Decreases in practice revenues and/or increases in practice overhead and practice debt may lower practice sale, EBITDA, and ultimately collateral valuations, and it could negatively impact your ability to borrow money for business purposes.
Collections are defined as the amount of money the practice collects minus any write-offs, discounts, or coupons. Historically, the vast majority of dental practices report an annual increase in collections each year, and according to the 2022 Dental Economics/Levin Group Annual Practice Survey, 90% of the practices had a higher production in 2021 versus 2020, and 70% reported even higher production in 2022 versus 2021.1 The dental industry has shown tremendous resiliency, adaptability, and innovation to continue to grow revenues and increase patient profits, services, and payment options, while maximizing new dental technologies and efficiencies.
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Decreases in practice collections brought on by staffing shortages, declining insurance reimbursements, and deteriorating economic conditions may reduce both your top and bottom lines and could negatively impact your ability to borrow money for business purposes.
Character is defined as the lender’s faith in the borrower’s honesty, reputation, track record, and financial integrity. This is where the bank looks at a borrower’s personal and financial background. Current and past information about loans, credit, and timeliness in repayment is examined. Lenders look at the borrower’s overall credit history and consider whether the applicant has a reputation for honesty and timeliness with financial obligations. Know your customer and compliance due diligence bank requirements often include searches for clean dental licenses, LexisNexis public records, Dun & Bradstreet business reports, UCC liens, and Google.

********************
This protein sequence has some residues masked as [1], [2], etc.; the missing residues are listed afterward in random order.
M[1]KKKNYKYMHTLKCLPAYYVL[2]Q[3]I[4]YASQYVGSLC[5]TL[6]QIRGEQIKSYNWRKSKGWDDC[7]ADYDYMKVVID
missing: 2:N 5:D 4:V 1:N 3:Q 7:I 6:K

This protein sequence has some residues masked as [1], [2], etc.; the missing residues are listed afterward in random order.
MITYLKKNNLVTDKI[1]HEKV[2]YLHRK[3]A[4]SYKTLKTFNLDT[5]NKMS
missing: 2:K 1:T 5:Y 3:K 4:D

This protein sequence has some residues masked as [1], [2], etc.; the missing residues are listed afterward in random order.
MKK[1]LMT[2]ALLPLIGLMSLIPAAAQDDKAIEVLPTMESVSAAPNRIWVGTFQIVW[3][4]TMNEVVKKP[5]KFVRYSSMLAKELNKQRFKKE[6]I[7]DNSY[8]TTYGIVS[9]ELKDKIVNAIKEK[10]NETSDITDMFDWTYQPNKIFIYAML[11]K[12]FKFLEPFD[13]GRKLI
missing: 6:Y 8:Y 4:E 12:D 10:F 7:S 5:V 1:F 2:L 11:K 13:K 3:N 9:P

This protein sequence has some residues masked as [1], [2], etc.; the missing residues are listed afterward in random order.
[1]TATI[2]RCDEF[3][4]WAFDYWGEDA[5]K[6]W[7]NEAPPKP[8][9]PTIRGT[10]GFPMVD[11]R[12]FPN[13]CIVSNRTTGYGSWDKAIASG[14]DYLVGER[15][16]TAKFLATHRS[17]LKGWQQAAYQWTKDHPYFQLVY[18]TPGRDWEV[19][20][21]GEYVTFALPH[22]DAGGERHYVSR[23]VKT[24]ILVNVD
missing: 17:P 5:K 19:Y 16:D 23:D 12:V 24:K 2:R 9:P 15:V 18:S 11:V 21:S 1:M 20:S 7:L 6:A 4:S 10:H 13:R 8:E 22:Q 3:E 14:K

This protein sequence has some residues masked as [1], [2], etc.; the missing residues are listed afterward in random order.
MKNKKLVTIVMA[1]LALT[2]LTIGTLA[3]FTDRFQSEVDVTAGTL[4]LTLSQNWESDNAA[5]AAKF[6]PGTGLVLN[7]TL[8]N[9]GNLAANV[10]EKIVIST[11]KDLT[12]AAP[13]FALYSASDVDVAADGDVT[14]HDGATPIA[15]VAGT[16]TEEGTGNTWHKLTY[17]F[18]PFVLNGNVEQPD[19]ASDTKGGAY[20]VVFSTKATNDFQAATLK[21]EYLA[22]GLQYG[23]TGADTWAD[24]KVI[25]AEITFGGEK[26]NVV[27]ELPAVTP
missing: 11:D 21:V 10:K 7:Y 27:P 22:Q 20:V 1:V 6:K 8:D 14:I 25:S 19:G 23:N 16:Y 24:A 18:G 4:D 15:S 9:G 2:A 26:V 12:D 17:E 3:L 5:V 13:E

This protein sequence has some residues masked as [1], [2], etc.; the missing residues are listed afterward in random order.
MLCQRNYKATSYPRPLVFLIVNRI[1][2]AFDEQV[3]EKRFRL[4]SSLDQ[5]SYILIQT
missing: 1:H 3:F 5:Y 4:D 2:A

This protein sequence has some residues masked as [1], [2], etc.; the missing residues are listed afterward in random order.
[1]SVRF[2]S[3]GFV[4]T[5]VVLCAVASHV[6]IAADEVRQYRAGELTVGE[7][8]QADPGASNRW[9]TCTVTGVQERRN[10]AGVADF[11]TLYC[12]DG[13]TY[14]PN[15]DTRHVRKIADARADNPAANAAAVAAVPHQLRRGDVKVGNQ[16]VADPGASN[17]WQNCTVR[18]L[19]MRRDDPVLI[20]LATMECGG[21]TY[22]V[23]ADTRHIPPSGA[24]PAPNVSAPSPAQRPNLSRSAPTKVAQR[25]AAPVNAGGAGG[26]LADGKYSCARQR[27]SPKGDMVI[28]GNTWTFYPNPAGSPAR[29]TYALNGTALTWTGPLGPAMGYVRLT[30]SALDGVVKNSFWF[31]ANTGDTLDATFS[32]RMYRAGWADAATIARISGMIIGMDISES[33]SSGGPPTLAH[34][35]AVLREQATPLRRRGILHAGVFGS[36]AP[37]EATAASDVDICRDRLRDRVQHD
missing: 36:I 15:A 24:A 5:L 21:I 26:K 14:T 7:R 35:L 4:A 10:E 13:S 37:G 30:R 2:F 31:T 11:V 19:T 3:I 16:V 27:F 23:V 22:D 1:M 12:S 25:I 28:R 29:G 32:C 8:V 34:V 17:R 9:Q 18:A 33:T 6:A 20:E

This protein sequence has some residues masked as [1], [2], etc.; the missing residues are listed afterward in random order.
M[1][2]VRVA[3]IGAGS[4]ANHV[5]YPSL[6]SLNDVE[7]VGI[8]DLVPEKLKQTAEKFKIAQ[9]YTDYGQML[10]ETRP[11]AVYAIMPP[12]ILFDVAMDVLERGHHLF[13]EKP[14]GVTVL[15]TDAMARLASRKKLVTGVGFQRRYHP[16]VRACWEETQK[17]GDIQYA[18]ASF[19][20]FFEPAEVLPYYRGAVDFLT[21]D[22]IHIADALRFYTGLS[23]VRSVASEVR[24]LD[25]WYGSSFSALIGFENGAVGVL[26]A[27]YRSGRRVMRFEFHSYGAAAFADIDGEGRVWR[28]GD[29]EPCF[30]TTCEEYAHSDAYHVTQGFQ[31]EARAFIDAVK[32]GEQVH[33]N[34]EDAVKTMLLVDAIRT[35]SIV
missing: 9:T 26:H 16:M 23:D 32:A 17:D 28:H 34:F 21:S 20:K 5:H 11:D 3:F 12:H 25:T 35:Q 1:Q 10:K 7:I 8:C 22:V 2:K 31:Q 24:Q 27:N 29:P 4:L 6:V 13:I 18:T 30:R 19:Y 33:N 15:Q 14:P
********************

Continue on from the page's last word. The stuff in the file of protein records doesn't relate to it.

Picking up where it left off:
Any derogatory disclosures uncovered during the due diligence, underwriting, or closing processes could negatively impact your ability to borrow money for business purposes.
The five Cs of credit for dental practice finance lending are used by banks to measure the credit worthiness of dental loan requests. As bank regulators are becoming increasingly concerned about managing risk, it is important for dental borrowers to understand the key drivers for credit risk analysis. As many dental practice owners regularly track key performance indicators (KPIs) focusing on important industry benchmark metrics, it is also important to ensure that your practice hurdles the critical underwriting ratios to continue to borrow funds despite economic or industry challenges.
Editor's note: This article appeared in the August 2023 print edition of Dental Economics magazine. Dentists in North America are eligible for a complimentary print subscription. Sign up here.
- Levin RP. Profit down, overhead up (a lot): findings from the 2022 Dental Economics/Levin Group Annual Practice Survey. Dental Economics. April 10, 2023. https://www.dentaleconomics.com/macro-op-ed/article/14290305/findings-from-the-2022-dental-economicslevin-group-annual-practice-survey